Review – Agents of S.H.I.E.L.D.

Nikki and I have finally caught up on the second season of Marvel’s Agents of S.H.I.E.L.D. Several of the episodes on our DVR were rendered unwatchable by digital interference, but it was available to stream on Netflix, so we watched it there, instead.

I’m going to do my best to review the season without spoilers. Why? I hate spoilers, that’s why.

If I had to sum this series up in one word, I’d choose tension. It showed up in all kinds of varieties: interpersonal, world-ending, engineered, sexual, and my favorite – inner conflict. Lots of doubt, lots of misleading, a healthy dose of misunderstanding, plenty of preconceptions, and one notable case of overreaction to fear.

Strike that, there’s a lot of overreacting to fear.

The characters hurt each other more than they ever have. I wondered, at times, if there was a team left to save.

If I had to pick a second word, I’d pick triumph. S.H.I.E.L.D. succeeds in so many places where they could have failed, making some major headway. The writers timed it well; just when things were about to get overwhelmingly bad, the characters Got Shit Done.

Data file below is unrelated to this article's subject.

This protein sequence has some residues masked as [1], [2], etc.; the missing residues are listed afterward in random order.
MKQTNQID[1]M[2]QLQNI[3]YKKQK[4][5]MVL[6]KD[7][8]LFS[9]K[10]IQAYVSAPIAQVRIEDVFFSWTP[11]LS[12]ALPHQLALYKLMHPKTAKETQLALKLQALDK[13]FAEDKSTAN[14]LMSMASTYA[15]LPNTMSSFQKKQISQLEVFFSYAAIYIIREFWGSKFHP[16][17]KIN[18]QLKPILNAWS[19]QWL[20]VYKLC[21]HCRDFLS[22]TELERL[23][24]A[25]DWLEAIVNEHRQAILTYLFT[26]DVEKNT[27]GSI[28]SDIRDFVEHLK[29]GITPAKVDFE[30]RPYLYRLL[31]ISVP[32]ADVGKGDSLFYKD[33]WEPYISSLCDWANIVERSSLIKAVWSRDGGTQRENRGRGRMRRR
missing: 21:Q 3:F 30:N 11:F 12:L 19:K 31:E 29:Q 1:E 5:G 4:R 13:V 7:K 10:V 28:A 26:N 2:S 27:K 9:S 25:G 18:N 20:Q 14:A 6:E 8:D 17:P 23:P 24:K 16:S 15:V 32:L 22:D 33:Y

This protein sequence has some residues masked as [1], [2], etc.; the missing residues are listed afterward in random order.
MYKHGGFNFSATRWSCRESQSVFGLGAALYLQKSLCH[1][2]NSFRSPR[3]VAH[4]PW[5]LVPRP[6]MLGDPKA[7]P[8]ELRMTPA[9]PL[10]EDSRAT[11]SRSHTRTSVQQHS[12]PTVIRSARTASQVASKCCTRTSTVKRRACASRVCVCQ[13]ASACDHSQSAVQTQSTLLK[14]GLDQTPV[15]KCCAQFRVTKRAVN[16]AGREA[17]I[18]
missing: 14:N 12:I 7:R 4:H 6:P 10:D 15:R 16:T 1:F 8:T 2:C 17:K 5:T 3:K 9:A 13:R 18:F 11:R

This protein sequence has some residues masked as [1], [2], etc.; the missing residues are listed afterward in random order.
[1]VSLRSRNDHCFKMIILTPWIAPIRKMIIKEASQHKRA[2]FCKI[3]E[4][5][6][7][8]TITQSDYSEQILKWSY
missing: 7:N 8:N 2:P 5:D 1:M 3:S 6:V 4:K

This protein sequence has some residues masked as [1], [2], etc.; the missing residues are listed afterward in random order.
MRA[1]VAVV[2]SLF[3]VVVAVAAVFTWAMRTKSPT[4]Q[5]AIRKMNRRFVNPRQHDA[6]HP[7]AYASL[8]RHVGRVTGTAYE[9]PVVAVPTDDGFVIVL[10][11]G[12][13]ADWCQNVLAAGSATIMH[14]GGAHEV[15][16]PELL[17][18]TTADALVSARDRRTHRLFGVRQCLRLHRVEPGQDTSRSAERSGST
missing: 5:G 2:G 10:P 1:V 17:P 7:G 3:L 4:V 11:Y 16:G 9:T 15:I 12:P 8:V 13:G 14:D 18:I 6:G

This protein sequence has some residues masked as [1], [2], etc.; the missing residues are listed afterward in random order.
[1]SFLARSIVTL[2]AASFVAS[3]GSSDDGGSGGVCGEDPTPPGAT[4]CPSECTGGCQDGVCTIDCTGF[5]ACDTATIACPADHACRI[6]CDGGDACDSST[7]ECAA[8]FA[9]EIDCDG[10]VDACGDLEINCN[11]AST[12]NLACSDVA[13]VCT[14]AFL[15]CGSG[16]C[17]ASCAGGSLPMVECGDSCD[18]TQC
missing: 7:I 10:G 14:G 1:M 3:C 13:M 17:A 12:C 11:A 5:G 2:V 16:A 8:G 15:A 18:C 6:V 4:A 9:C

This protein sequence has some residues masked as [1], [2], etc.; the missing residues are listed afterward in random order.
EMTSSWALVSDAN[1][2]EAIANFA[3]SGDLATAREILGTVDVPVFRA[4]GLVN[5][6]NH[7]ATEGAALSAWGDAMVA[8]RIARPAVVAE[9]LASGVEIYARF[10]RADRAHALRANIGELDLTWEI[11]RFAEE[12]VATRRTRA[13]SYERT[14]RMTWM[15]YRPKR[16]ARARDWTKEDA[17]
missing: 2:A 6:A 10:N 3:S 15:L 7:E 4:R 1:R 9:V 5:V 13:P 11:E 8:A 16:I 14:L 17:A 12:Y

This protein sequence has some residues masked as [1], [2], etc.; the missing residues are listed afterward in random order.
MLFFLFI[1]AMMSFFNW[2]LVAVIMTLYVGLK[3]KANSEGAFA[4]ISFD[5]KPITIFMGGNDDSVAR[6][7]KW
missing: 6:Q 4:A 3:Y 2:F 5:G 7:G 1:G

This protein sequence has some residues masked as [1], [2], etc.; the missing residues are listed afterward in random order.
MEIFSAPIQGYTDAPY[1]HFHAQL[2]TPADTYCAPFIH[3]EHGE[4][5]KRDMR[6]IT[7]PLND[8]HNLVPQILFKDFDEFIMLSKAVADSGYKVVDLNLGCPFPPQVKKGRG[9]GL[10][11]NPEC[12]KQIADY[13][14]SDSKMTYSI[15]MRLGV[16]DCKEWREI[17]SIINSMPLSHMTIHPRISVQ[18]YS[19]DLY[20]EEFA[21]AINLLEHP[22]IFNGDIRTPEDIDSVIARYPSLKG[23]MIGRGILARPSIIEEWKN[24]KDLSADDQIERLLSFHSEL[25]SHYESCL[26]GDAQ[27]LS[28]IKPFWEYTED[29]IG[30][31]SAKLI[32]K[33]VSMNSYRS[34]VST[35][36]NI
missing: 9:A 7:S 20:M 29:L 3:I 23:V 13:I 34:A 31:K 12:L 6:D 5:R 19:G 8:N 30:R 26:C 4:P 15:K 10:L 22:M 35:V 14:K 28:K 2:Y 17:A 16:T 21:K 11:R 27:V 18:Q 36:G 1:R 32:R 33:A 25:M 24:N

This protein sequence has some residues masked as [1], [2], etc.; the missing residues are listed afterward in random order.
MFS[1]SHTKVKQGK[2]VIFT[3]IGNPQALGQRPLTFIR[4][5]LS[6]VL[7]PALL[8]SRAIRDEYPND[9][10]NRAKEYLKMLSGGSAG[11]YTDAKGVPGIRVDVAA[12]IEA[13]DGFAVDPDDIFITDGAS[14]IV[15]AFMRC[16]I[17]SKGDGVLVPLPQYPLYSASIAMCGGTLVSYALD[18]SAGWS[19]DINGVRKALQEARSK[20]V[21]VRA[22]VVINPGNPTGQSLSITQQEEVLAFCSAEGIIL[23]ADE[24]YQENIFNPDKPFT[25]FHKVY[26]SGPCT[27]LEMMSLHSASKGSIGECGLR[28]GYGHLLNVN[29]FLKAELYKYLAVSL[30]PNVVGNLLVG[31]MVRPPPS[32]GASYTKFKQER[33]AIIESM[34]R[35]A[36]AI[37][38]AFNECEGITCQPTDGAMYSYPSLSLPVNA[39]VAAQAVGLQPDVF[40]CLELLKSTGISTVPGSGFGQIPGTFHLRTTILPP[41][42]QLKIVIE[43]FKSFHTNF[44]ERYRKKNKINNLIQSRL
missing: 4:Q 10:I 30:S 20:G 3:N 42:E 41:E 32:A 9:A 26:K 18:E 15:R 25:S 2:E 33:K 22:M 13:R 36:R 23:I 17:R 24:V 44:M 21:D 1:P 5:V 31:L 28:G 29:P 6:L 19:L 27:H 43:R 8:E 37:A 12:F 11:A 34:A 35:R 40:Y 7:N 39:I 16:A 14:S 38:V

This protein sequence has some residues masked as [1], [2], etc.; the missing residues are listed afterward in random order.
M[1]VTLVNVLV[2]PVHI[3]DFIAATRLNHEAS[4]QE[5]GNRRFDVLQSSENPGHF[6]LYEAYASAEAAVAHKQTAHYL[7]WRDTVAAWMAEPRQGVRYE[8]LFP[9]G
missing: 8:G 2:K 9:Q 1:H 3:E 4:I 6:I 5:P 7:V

While this season was missing a lot of the team cohesion that took so achingly long to build in the first season, I give it an unabashed thumbs-up. Now I ahve to wait until late September for season three.

Ah, well. I am happy to comply.

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Nerd Links

First, let’s talk about Pocket.  I mentioned it last week in my gushing about my Kobo Aura, and it deserves some explanation.  Pocket is a free service (with a premium tier) that receives URLs, and saves them for you to read later.  Doesn’t seem like a big deal on the surface, right?  How many browser tabs do you have open with stuff to read later?  How many times have you lost all of that in a browser crash?  How many times would you rather read that article on an eink screen instead of a backlit one?

For me, the answer to those questions is “lots,” “too many,” and “often,” in that order.  I found out about the service when I got my Aura, and sent a few tech articles, blog entries, and Tor short fiction pieces to Pocket.  I synced Pocket on the reader, pulled up an article, read it, and then immediately sent the rest of my open tabs to Pocket.

My browser crashes less, I enjoy reading articles, blogs, and short fiction more, and Pocket handles the varying queue like a damn champ.  You can also read from your phone (online or offline), tablet, and I think a Kindle model or two.